The Luhri Stage-I hydro power project is being developed on the Satluj River, in Himachal Pradesh, India. Credit: SJVN.
The foundation stone for the project was laid in December 2021. Credit: SJVN.
The Luhri Stage-I project is estimated to generate 758.20 million units of power annually. Credit: SJVN.

The Luhri Stage-I hydroelectric project is a 210MW run-of-the-river hydropower project being developed by Satluj Jal Vidyut Nigam (SJVN), a joint venture between the governments of India and Himachal Pradesh state.

It is part of the Luhri hydroelectric project (HEP), which is being implemented in three stages on the Satluj River, in the north Indian state of Himachal Pradesh. The remaining two stages include the 172MW Luhri Stage-II and 382MW Sunni Dam HEP.

Luhri Stage-I is expected to generate up to 758.2 million units of electricity a year, at a levelised tariff of $0.05 (Rs4.24) per unit.

It is estimated to provide free power worth approximately Rs11.4bn ($153m) to Himachal Pradesh during its 40-year life cycle. The families affected by the construction of the project will receive 100 units of free power monthly for ten years.

The foundation stone for the project was laid by the prevailing Prime Minister of India, Narendra Modi, in December 2021. Commissioning of the power plant is expected by April 2026.

The investment required for the Luhri Stage-I project was estimated at $253.7m. The project is expected to generate about 2,000 direct and indirect jobs during the construction phase.

Project location

The Luhri Stage-I hydroelectric project is being developed on the Satluj river, near the village of Nirath, in the Shimla and Kullu districts of Himachal Pradesh.

The site is accessible from the national highway (NH) 05.

Luhri Stage-I development background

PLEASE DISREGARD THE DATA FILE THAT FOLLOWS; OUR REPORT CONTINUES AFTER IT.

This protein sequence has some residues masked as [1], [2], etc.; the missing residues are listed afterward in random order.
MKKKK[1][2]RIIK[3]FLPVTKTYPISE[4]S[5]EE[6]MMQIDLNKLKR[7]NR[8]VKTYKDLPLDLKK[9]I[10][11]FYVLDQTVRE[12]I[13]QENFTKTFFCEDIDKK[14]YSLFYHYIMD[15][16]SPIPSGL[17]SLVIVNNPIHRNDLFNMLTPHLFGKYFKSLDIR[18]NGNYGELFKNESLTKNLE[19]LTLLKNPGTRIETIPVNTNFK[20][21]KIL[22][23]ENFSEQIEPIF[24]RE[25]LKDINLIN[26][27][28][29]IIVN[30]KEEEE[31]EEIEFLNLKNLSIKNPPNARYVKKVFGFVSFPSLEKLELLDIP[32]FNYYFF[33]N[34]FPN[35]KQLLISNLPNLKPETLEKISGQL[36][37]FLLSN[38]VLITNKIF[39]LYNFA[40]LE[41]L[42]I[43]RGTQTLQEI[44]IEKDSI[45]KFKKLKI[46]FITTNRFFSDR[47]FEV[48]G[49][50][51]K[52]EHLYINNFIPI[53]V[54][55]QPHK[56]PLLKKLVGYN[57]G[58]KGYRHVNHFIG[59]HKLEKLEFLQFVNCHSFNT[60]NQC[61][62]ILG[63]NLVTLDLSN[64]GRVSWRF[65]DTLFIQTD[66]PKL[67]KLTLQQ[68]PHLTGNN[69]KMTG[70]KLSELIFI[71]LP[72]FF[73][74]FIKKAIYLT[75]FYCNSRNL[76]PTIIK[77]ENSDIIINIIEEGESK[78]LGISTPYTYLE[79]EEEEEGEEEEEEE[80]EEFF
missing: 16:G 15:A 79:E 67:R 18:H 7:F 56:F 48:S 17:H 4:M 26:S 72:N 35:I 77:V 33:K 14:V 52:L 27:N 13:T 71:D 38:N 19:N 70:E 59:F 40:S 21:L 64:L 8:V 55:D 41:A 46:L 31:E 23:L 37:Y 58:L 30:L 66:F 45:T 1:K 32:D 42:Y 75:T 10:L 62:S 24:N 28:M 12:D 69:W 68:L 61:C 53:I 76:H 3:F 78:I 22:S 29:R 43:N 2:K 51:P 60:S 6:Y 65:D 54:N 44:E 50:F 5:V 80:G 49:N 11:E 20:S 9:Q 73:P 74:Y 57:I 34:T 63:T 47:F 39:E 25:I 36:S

SJVN and the Government of Himachal Pradesh signed an agreement to execute the project in October 2008. The Government of India approved the investment to undertake pre-construction activities in February 2018.

The project received environmental clearance from the Ministry of Environment, Forest and Climate Change (MoEFCC) in March 2020.

Dam and reservoir details

Luhri Stage-I includes the construction of an 80m-high concrete gravity dam, which will stand 49m tall above the riverbed. It will create a 6km-long reservoir that will occupy 100.23ha.

The upper-level spillway of the dam will be ogee type, featuring open crest overflow with a single flap gate, while the lower-level spillway will be sluice type, with six radial gates.

Luhri Stage-I plant make-up

The powerhouse will be built on the surface, at the dam toe, on the right side of the riverbank. It will comprise two main power units of 80MW capacity each and two 25MW auxiliary power units. All four units of the plant will be equipped with Kaplan turbines and generators.

The main units will receive the water flow through two 6.8m-diameter penstocks measuring 84.14m and 80.48m in length. The penstocks for the two auxiliary units will have a diameter of 4m and measure 95.86m and 99.82m long.

The main and auxiliary power units will have two separate intake structures, each with fixed wheel type intake gates. The main intake will be semi-circular shaped, with inclined trash racks, while the auxiliary intake will be a straight one, with vertical trash racks.

The tailrace system will comprise a 90m-long, upward sloping, concrete-lined channel, downstream of the powerhouse, along with another 30m-long and 45m-wide channel to release water back into the Satluj River.


The Cabinet Committee on Economic Affairs (CCEA) of the Government of India approved an investment proposal of Rs18.1bn ($242.9m) for the project in November 2020. The Government of India also provided grants worth Rs661.9m ($8.8m) to fund the enabling infrastructure for the project.

The project achieved financial closure in March 2022. The State Bank of India reached a loan agreement for Rs15.37bn ($202.93m).

Contractors involved

Global industrial equipment supplier Voith Hydro was contracted for electro-mechanical works for the project in August 2021.

The contract for the civil and hydro-mechanical works was awarded to Luhri Hydro Power Consortium, comprising Patel Engineering and HES Infra, in the same month. The scope of the five-year contract includes design and engineering services, in addition to civil and hydro-mechanical works.

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